June Energy Advisor: What is Your Business Really Worth?
Many companies are experiencing unprecedented growth as a result of the Marcellus Shale Play. Such success often leads to a very important fundamental question – What is my business worth?
As a business owner, you or someone else close to you will eventually need to ask that question. In order to answer that question, you will need a business valuation. There are many triggers that spur the need for a business valuation, including estate planning, estate compliance, buy-sell agreements, merger/acquisition, divorce, etc. Often, an owner simply wants to know what the business they built is now worth. When considering a business valuation, there are many things you should take into account.
Right Professional/Right Service
Not every professional (CPA, attorney, etc.) has the specialized credentials that are necessary to properly provide business valuation services. Among the most respected credentials is the Accredited in Business Valuation (ABV) designation, which is awarded to CPAs by the American Institute of Certified Public Accountants (AICPA). There are only 2,600 designees in the United States. Another well-regarded accreditation, the Certified Valuation Analyst (CVA), is awarded only to certified public accountants by the National Association of Certified Valuators and Analysts (NACVA). Only one percent of all CPAs in the United States have either the ABV or CVA credentials.
After finding a CPA with the above credentials, the next step is for you and that CPA to establish the appropriate level of service that the CPA will provide to you. A choice is made between a “calculation of value” and a “conclusion of value.” In a calculation of value, the CPA/valuation professional and the client determine in advance the valuation methods and approaches that will be utilized and the report produced is typically limited to providing the calculation itself. In a conclusion of value, the CPA/valuation professional is free to utilize any valuation approach/method and the report involves various sections, including company background, financial analysis, industry analysis, etc. as well as the results of the valuation itself.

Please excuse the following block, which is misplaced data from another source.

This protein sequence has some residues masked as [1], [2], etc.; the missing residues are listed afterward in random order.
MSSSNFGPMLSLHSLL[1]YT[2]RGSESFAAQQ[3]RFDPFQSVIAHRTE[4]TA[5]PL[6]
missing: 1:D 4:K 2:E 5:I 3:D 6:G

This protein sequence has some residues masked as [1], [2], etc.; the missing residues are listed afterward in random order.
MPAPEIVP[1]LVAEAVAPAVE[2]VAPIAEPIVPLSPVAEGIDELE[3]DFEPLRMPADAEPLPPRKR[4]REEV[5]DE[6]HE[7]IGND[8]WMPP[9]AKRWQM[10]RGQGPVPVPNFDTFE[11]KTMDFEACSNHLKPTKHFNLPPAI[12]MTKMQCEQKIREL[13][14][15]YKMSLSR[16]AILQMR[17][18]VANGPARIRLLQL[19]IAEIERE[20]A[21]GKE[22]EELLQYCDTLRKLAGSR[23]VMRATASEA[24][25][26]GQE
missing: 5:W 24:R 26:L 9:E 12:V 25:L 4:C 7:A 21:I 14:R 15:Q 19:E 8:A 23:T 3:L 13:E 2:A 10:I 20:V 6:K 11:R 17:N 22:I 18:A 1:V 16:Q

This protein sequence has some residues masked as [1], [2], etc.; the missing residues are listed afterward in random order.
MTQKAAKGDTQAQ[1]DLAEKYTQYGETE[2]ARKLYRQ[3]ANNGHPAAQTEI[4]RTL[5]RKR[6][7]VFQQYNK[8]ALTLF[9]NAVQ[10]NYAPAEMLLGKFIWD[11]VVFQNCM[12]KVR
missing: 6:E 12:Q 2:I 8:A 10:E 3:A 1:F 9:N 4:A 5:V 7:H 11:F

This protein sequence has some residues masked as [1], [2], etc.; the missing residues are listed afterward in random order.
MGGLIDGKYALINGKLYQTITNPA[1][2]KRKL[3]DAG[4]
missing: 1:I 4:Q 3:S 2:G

Fundamental Valuation Factors
A sound valuation will be based upon all the relevant facts. The CPA/valuation professional then weighs all the relevant facts to determine their aggregate significance. The following are the fundamental valuation factors that need to be considered:
- History and nature of the business
- Dividend paying capacity
- Economic and industry conditions
- Intangible value
- Book value
- Prior equity transactions
- Earnings capacity
- Market price comparables
Once the above factors have been considered, the CPA/valuation professional will apply one or all of the following approaches:
- The asset approach determines the fair market value of the company’s tangible assets and liabilities but does not consider the company’s earnings or intangible value.
- The income approach measures the intangible value derived by the company’s earnings by applying capitalization rates and techniques.
- The market approach measures the company’s intangible value by comparing the company’s financial performance to market results for comparable companies (private company and/or public company).
Once a value is determined, sanity checks are performed to ensure the valuation makes sense. An example of one sanity check in an acquisition transaction would be to measure the expected term of a hypothetical financing arrangement to pay back the borrowed proceeds used for the acquisition. If the term is too short, the value may be too low. If the term is too long, the value may be too high.
Many business owners dedicate their careers and often their whole lives to running a successful business. They owe it to themselves to get a documented, substantiated, and accurate value. The final conclusion of the CPA/valuation professional should be tested and confirmed by the CPA firm’s quality control process so that you can be confident that you know what your business is really worth.
For more information or any questions, please contact the author: Gregory Farrell.